While antibiotic-impregnated calcium appears to assist with fracture healing, it was not as successful at preventing infection, with a 22% rate of osteomyelitis in the present study. Four cases went on to develop osteomyelitis and 2 of those required amputation as a direct result of the infection. Furthermore, over half of the cases were noted to have drainage for the first 1 to 2 weeks postoperatively. Early in the study this drainage was thought to be related to infection, but after further investigation it appeared to be sterile drainage resulting from antibiotic fluid elution and calcium sulfate bead resorption, a consequence well documented in the literature and one we have come to expect and accept.10,18 McKee et al,18 in a prospective study on antibiotic-impregnated calcium sulfate use in long bone osteomyelitis defects, found the presence of a chronic draining sinus correlated with the radiographic resorption of antibiotic pellets at approximately 2 to 3 months in 8 of 25 patients. Similarly, they found this drainage to be sterile and the wounds without any evidence of infection. However, we relied on other clinical signs of infection to determine our infection rate, which was still moderately high at 22%.
Heterotopic ossification developed at the graft site in 3 of the 17 sites treated in our series, for a total prevalence of 25% in the 12 sites not going on to amputation. It is conceivable that calcium sulfate egression into the soft tissue contributed to this, although this has not been previously reported. However, we have noted a high incidence of heterotopic ossification in our blast-injured patients who were not treated with calcium sulfate implantation.37 Therefore, although this matter merits further attention in future studies, we feel that this heterotopic ossification formation likely represents a consequence of injury rather than treatment.
The present study has significant limitations. First, it is a retrospective design. In our current state of conflict, prospective randomized studies are often not feasible, as they have the potential to be misinterpreted as experimentation on our injured soldiers, a perception we feel should be avoided for obvious reasons. Therefore, creating a control group is not practical. Furthermore, we were unable to identify a retrospective cohort for comparison, as most segmental defects were treated in a similar manner. An additional limitation includes our lack of functional outcome assessment. As these injuries involve multiple different fractures, our study does not lend itself to clinical outcome measures. Instead, we used radiographic and clinical evidence of fracture healing and clinical evidence of recurrent or persistent infection, as these are the ultimate goals of bone graft substitutes and antibacterial therapy, respectively. Our follow-up was also somewhat limited due to patients either returning to duty at remote stations or leaving the military. However, all patients were followed until they demonstrated radiographic and clinical evidence of aseptic fracture union or underwent amputation, our chief clinical outcome measures.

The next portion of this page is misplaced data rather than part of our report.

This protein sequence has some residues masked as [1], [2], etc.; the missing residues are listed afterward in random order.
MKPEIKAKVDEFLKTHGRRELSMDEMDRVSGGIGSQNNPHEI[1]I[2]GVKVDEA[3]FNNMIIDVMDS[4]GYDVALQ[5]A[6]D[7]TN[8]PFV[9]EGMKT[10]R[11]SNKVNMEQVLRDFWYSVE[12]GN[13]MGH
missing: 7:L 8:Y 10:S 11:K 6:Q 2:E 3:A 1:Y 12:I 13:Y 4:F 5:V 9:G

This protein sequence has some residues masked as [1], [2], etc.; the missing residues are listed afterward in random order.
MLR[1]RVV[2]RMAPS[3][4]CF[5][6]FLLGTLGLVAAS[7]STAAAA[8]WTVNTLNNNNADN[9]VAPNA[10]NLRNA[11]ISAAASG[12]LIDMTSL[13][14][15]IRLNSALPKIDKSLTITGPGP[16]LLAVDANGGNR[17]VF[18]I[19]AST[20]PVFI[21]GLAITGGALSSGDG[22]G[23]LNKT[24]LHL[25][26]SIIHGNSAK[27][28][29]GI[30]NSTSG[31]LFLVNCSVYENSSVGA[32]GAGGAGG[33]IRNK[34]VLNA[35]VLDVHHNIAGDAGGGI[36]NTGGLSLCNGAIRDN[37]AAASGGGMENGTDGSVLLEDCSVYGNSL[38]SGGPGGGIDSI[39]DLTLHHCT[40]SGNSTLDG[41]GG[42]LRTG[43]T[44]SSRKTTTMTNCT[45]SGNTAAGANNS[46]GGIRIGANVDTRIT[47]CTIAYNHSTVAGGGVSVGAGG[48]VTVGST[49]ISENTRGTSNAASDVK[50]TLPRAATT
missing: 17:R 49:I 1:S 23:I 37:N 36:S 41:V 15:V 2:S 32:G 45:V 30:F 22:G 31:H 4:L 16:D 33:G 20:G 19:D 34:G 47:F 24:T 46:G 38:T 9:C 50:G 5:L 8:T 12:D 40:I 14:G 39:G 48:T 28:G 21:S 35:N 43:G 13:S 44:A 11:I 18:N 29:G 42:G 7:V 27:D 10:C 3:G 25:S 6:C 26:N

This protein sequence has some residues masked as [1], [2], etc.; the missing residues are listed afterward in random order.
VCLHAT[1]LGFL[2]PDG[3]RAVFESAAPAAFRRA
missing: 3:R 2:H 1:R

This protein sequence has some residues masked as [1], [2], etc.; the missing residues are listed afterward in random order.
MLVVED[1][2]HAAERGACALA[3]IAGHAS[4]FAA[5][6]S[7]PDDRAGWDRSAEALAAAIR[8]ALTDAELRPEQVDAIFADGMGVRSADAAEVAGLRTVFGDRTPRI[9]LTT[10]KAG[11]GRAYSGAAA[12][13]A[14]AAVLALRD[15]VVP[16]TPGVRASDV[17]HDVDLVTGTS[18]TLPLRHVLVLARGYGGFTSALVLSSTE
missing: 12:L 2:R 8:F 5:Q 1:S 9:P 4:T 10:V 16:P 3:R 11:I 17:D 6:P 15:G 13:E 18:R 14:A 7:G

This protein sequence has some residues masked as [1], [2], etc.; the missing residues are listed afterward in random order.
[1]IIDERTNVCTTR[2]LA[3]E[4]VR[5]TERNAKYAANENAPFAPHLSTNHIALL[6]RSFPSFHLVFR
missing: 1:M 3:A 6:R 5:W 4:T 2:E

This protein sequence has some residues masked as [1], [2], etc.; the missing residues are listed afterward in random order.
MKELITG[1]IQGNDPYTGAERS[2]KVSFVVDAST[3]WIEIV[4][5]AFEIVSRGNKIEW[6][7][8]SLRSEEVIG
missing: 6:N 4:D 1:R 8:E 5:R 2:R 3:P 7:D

Antibiotic-impregnated calcium sulfate is effective in treating open fractures with osseous defects by assisting with fracture healing and reducing infection. The present study includes several patients who underwent amputation, and while we concede that these patients may have initially been pushing the limits of limb salvage, we feel that our injured soldiers deserve every opportunity for limb salvage when desired by the patient and medically feasible. Thus, our results with severe open hindfoot and distal tibia fractures are difficult to interpret, due to the high amputation rate in this subset of patients. Excluding patients who underwent amputation, our results for fracture healing are favorable and our infection rate is acceptable. Therefore, we feel that the present study demonstrates the effectiveness of antibiotic-impregnated calcium sulfate as an adjunct in the management of severe open fractures with segmental or cavitary bone loss.
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Drs Helgeson and Potter are from Orthopedic Surgery Service, Dr Frisch is from Orthopedic Traumatology, and Dr Shawen is from Foot and Ankle Surgery, Department of Orthopedics and Rehabilitation, Walter Reed Army Medical Center, Washington, DC; and Dr Tucker is from the Department of Orthopedics and Rehabilitation, Brooke Army Medical Center, San Antonio, Texas.
Drs Helgeson, Potter, Tucker, Frisch, and Shawen have no relevant financial relationships to disclose.
The views expressed in this article are those of the authors and do not reflect the official policy or position of the Department of the Army, Department of Defense, or US Government.
Correspondence should be addressed to: CPT Melvin D. Helgeson, MD, Orthopedic Surgery Service, Walter Reed Army Medical Center, 6900 Georgia Ave, Washington, DC 20307.